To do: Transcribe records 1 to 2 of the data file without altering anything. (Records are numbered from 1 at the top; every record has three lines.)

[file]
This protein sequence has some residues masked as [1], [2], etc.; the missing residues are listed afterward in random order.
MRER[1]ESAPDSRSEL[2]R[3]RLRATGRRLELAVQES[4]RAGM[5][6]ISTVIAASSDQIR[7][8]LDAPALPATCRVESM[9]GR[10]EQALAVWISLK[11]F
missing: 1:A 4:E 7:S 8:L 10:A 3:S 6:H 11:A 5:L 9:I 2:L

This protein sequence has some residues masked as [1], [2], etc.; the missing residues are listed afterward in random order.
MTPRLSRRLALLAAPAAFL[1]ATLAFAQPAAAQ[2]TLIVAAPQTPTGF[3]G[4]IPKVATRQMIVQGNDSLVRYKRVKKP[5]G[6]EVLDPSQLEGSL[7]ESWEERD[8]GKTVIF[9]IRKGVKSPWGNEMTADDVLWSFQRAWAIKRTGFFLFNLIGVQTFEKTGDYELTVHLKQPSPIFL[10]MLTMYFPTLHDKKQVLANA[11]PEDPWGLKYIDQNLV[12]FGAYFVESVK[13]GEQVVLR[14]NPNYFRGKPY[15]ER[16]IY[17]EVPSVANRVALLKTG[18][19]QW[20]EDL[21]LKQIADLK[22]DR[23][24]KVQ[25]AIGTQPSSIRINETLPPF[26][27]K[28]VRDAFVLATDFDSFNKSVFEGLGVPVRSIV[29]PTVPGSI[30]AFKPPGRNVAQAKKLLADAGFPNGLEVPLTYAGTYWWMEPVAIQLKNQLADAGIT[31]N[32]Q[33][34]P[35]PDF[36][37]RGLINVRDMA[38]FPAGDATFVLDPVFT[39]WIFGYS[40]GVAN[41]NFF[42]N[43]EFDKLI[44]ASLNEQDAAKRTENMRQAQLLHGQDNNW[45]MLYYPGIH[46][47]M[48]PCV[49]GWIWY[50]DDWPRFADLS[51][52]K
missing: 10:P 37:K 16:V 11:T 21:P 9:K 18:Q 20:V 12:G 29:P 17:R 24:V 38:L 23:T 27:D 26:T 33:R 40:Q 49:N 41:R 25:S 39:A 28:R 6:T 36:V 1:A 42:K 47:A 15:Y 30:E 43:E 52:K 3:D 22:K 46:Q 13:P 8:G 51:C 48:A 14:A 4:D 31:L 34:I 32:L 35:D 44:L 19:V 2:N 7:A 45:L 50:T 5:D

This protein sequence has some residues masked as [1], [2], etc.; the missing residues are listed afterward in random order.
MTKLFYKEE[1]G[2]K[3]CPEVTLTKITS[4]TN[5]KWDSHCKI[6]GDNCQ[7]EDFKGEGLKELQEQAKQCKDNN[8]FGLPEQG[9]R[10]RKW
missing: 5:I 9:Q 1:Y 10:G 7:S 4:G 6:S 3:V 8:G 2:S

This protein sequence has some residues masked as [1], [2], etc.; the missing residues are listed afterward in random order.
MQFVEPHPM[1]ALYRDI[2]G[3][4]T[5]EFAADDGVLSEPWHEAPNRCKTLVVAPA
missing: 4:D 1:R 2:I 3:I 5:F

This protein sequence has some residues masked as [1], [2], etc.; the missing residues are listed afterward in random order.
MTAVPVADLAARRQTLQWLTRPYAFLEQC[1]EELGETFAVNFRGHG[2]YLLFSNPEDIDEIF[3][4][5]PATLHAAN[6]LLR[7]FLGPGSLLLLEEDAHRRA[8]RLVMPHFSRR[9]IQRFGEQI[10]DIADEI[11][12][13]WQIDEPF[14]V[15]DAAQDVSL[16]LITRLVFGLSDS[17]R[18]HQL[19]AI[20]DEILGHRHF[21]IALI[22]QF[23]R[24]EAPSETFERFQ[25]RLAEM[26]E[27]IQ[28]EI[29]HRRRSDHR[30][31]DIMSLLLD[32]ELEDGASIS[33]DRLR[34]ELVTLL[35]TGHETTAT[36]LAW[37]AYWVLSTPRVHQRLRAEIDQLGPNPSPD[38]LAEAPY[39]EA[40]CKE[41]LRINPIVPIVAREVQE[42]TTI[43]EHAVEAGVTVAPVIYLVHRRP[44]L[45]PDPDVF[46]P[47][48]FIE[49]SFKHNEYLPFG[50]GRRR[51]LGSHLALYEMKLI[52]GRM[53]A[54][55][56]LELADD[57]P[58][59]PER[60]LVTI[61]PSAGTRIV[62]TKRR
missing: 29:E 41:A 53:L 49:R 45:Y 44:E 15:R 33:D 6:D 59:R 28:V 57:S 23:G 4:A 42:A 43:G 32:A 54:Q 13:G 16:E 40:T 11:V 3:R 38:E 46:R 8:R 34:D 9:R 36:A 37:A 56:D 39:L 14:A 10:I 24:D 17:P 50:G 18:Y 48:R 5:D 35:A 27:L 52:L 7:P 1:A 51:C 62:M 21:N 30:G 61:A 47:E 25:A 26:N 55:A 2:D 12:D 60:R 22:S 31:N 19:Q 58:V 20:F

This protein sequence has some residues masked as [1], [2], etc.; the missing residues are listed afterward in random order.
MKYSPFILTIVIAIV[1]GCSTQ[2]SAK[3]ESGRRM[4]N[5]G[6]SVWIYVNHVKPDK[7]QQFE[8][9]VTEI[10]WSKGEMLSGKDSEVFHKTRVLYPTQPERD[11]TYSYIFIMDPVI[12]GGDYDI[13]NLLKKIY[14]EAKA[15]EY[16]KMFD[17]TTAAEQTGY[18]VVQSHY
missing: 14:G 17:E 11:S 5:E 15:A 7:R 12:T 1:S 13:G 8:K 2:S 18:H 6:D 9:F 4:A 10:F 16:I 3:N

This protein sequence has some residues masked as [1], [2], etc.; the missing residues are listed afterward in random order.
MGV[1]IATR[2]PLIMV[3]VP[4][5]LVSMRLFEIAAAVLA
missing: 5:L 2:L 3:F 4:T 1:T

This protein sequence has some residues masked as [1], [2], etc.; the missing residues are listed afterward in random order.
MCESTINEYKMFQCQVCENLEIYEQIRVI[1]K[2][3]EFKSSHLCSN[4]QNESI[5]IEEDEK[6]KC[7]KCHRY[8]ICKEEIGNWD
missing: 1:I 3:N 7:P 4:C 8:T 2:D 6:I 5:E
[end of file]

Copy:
This protein sequence has some residues masked as [1], [2], etc.; the missing residues are listed afterward in random order.
MRER[1]ESAPDSRSEL[2]R[3]RLRATGRRLELAVQES[4]RAGM[5][6]ISTVIAASSDQIR[7][8]LDAPALPATCRVESM[9]GR[10]EQALAVWISLK[11]F
missing: 1:A 4:E 7:S 8:L 10:A 3:S 6:H 11:A 5:L 9:I 2:L

This protein sequence has some residues masked as [1], [2], etc.; the missing residues are listed afterward in random order.
MTPRLSRRLALLAAPAAFL[1]ATLAFAQPAAAQ[2]TLIVAAPQTPTGF[3]G[4]IPKVATRQMIVQGNDSLVRYKRVKKP[5]G[6]EVLDPSQLEGSL[7]ESWEERD[8]GKTVIF[9]IRKGVKSPWGNEMTADDVLWSFQRAWAIKRTGFFLFNLIGVQTFEKTGDYELTVHLKQPSPIFL[10]MLTMYFPTLHDKKQVLANA[11]PEDPWGLKYIDQNLV[12]FGAYFVESVK[13]GEQVVLR[14]NPNYFRGKPY[15]ER[16]IY[17]EVPSVANRVALLKTG[18][19]QW[20]EDL[21]LKQIADLK[22]DR[23][24]KVQ[25]AIGTQPSSIRINETLPPF[26][27]K[28]VRDAFVLATDFDSFNKSVFEGLGVPVRSIV[29]PTVPGSI[30]AFKPPGRNVAQAKKLLADAGFPNGLEVPLTYAGTYWWMEPVAIQLKNQLADAGIT[31]N[32]Q[33][34]P[35]PDF[36][37]RGLINVRDMA[38]FPAGDATFVLDPVFT[39]WIFGYS[40]GVAN[41]NFF[42]N[43]EFDKLI[44]ASLNEQDAAKRTENMRQAQLLHGQDNNW[45]MLYYPGIH[46][47]M[48]PCV[49]GWIWY[50]DDWPRFADLS[51][52]K
missing: 10:P 37:K 16:V 11:T 21:P 9:K 18:Q 20:V 12:G 29:P 17:R 24:V 38:L 23:T 27:D 26:T 33:R 40:Q 49:N 41:R 25:S 39:A 28:R 6:T 36:V 1:A 42:K 47:A 15:Y 30:E 43:E 52:K 3:D 22:K 46:Q 13:P 8:G 51:C 48:A 14:A 4:D 31:L 34:I 32:L 35:D 44:L 19:V 2:N 7:A 45:L 50:T 5:D